Wednesday, February 17, 2010

Happy Valentine's Day J.D.

Three Holden Caulfield quotes from J. D. Salinger's Catcher in the Rye:

“I don’t know what I was running for – I guess I just felt like it.”

“People never notice anything.”

“You know that song, ‘If a body catch a body comin’ through the rye’?...”

I love short story units for freshman and sophomore year. Juniors and seniors have their minds preoccupied with too much of the adult world. All that college essay, S.A.T., picking a major that just sucks the life out of them like not believing in Neverland or Santa Claus anymore, but 9th and 10th graders will still listen to a well crafted story with awe and reverence, just sitting on pins and needles letting themselves be open to the twists and turns of characters and that just kills me. It just kills me to this day. There is nothing like reading aloud to a class full of students. Jackson’s “The Lottery,” Hemmingway’s “The Killers,” Carver’s “Cathedral,” Chopin’s “The Awakening,” Maupassant’s “The Necklace,” Joyce’s “Araby,” O’Conner’s “Wise Blood.” The list just is endless.
But my favorite short story, I mean hands down my favorite short story to read to students of all time is Salinger’s “Perfect Day for Bananafish.” I don’t say a word, just wait for them to come in and take their seats, and then I pull up a chair to the front of the room, I don’t even say ‘hello’ I just start reading the pages in front of them, just jumping into the story. It’s such a kick.
It has all the Salinger elements: the witty kid, the backlash against elitism, east coast slumming, sarcasm and disillusionment. It’s perfect for a bunch of kids who act all phony like they believe in nothing but so desperately want to hold on to something, anything that is real and true. So in the end, when the main character comes back into the hotel room, looks at his fiancé laying on the bed, and then picks up a gun and shoots himself in the head, I mean, it’s as if a bomb has gone off in the classroom itself. The kids are just stunned.
Pin drop silence.
Wait for it. Wait for it.
Then the eventual, “Hartenstein… why would you read that story to us? Why would you put us through that? That story is TERRRRRRR-IBBBBBLLLLLLEEEEEE!”
My heart is just racing. I mean, it is going like one-hundred and sixty beats a second. It is like I am in sprint with every kid in the room, and we all think we are the fastest and the best and nobody is going to give in without a fight. Yes, it is exactly like that. I am racing. I want so much to tell them what the story means, to give them the truth, to have it make sense, but I have to wait. I have to let them come to it on their own. I have to stand in the middle of the room and let my heart race as the kids try to figure it out. I pace. I stay quiet. I let their wheels spin. It is the hardest part of my job because I love the stories more than anyone. I love their meaning more than anyone, and I want them to love literature too. So I have to just let my heart race and try to be calm.
“It is absurd.”
“It is morbid.”
“Are you sure we should be reading these kinds of stories.”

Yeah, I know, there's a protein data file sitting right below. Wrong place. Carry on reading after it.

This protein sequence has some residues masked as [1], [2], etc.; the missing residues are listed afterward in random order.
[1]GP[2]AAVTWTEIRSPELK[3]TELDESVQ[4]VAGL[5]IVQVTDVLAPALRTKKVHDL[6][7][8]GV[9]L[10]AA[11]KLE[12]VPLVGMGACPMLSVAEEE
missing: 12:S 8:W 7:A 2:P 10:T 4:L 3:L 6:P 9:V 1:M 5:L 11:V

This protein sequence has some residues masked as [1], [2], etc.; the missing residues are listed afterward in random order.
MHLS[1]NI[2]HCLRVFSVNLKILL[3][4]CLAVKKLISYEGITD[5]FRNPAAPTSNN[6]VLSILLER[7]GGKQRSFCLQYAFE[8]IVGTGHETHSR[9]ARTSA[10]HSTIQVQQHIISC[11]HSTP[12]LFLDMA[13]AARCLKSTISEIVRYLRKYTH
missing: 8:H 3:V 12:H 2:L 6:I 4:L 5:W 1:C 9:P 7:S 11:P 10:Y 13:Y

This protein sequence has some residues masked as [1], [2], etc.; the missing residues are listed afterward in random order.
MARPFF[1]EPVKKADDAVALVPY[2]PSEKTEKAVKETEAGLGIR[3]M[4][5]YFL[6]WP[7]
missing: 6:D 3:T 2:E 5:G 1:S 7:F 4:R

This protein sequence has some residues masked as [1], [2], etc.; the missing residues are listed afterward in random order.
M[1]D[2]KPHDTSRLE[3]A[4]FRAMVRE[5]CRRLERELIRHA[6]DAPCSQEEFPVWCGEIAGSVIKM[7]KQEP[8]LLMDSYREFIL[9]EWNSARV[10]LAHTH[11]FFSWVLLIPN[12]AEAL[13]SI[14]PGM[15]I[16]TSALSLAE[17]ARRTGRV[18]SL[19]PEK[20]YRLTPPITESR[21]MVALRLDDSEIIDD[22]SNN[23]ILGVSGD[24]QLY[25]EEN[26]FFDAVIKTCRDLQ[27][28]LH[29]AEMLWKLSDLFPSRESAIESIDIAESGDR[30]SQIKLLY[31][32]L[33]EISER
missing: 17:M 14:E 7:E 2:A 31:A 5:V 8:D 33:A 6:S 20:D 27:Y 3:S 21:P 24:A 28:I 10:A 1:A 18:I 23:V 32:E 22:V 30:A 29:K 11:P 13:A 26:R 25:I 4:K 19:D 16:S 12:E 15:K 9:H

“I’m going to tell my parents.”
“I think I’ve been placed in the wrong class.”
“Last year when my mom homeschooled us we were reading Romona Quimby…”
It’s then I let them have it.
“A Perfect Day for Bananafish” is not about suicide. It is not a story about a young man shooting himself in a moment of weakness. It is a tale about the bravery of original thought. The man is protesting everything around him, rejecting the life he has come back home to find. He is choosing life. The bullet is symbolic of how one single idea can blow our minds. How we can explode our brains with creativity and individual expression and revolution against conformity. It is about the power of mental penetration and how narrow the gap is between genius and madness and living a perfect life.
The kids just look at me like I am crazy, like they won’t trust a word I say for the rest of the year. I love it. Literature just rocked them out of their seats. A story just brought them to their knees. It’s the reason for everything I do in the classroom. This is the payoff. This is my trigger, my bullet, and it’s a perfect day for it.
So why am I writing about this? Well, about a week ago J.D. Salinger died, and I loved him. I mean, I carried a copy of Catcher in the Rye to Taiwan with me, an old copy I’d been making notes in over the years. I was going to mail it as a letter to a friend. How cool would that be? To just receive Holden Caulfield in the mail with all these passages underlined. I think that’s the message of that book, how we have to take care of each other when we are running blind. When we are trying to help others so much and our hearts are so full of love that we can’t see ourselves anymore or know that we are falling off cliffs, into madness, Holden’s madness.
So this Valentine’s Day, when everyone in the world turns to red hearts and flowers and chocolates, I was thinking about how this one man changed my life. How this reclusive hermit wrote this beautiful book that changed how I think and how I would never be able to say thanks or meet him or just smile in his direction, and from what I have read about Salinger, believe me, enough people have tried over the years to do the same. But it should be said out loud, nonetheless. When someone changes your life, you’ve got to let them know.
So Happy Valentine’s Day J.D. Salinger It’s a perfect day to say that too.

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